Wed AM got dispatched for a load out of Owings Mills MD going into Canada. We had hoped to avoid visiting our good neighbors to the north for awhile, but took the load. Scheduled for an 8PM pickup, it was finally loaded and we were ready to leave about 10:30pm. Headed across PA and NY towards Buffalo where we hit the Ft. Erie customs. Paperwork wasn't ready due to confusion about who was doing what in the middle of the night, and since we didn't have plates yet on our truck we seemed perfect candidate for inspection. They wanted me to open the back and leave it till they were ready to inspect, but I refused. Explained it was a temperature controlled load and that I'd be happy to open it when they were ready to inspect but not before. Even so, they still had the box open for nearly an hour while they sniffed our panties. Alarms were screaming and Q'comm beeping wanting to know what the problem with our temperature was; sent a reply blaming customs and we went on. Three hours later we were off-loaded and back at US Customs. Apparently not knowing what to do with a truck without a plate, the customs guy just made me open the back so he could look in, which he did from about 30 feet away before waving me on my way. I asked if I owed him 5 bucks or something and he said no, just move on. We decided to take the afternoon and visit Niagra Falls, so went in search of lunch (first meal since breakfast the day before) and the falls. Pretty cool, both figuratively and literally; we soon were coated in ice from the freezing mist coming off the falls. Leaving the falls we were following what had been indicated as the "truck route" to I190 when we were suddenly faced with a 12'6" clearance sign. A quick turnaround sent us in search of another route, and eventually we got to a truckstop where we spent the night.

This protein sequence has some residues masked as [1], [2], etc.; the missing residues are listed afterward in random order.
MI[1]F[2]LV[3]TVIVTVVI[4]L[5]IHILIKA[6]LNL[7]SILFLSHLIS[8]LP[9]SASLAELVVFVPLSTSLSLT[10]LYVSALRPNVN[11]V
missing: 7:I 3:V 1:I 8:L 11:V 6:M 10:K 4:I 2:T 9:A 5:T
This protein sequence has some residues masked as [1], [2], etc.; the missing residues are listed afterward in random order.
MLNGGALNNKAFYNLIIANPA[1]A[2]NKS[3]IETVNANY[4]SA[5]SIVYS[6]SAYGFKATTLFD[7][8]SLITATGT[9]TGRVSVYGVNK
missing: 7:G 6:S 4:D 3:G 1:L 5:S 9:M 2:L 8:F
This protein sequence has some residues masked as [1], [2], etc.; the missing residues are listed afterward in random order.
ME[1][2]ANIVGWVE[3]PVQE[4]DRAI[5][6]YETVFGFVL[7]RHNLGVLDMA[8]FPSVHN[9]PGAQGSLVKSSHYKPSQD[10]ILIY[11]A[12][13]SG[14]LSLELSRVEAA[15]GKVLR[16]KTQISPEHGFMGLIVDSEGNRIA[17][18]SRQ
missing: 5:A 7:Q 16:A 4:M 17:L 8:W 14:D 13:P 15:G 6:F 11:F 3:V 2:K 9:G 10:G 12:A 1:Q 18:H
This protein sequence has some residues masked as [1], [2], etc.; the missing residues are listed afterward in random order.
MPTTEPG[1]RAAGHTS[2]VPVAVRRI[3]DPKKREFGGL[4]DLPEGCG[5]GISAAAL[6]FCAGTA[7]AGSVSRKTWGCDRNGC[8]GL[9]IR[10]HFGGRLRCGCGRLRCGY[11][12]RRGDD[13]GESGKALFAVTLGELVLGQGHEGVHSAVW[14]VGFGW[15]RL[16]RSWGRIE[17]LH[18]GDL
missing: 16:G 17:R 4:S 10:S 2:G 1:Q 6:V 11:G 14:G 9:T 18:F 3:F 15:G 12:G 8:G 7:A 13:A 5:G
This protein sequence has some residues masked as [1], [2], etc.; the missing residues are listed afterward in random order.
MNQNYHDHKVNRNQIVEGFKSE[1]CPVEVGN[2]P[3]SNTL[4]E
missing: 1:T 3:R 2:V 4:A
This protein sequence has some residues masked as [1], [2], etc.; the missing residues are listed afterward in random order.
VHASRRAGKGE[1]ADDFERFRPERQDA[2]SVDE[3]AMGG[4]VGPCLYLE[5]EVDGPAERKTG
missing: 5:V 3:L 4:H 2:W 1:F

Woke up Saturday AM to about 3 inches of snow on the ground. Another FECC D-unit was in the lot, and they pulled over next to us to chat. Turns out they had been the truck pulling in at Roanoke on Tuesday as we had been pulling out. We got a dispatch for a load out of Jamestown NY with a pickup at 0600 on Sunday, so we pulled out and headed west. Driving through Chatauquah had a chance to see people fishing out on the frozen lake. Very picturesque from inside our heated truck cab. Found our pickup location, then went in search of a place to overnight. Took in a movie (Phantom of the Opera) that evening before parking and sleeping in a TSC parking lot (Wal-Mart had refused us permission to stay in their lot due to impending construction to expand their store into a "Supercenter").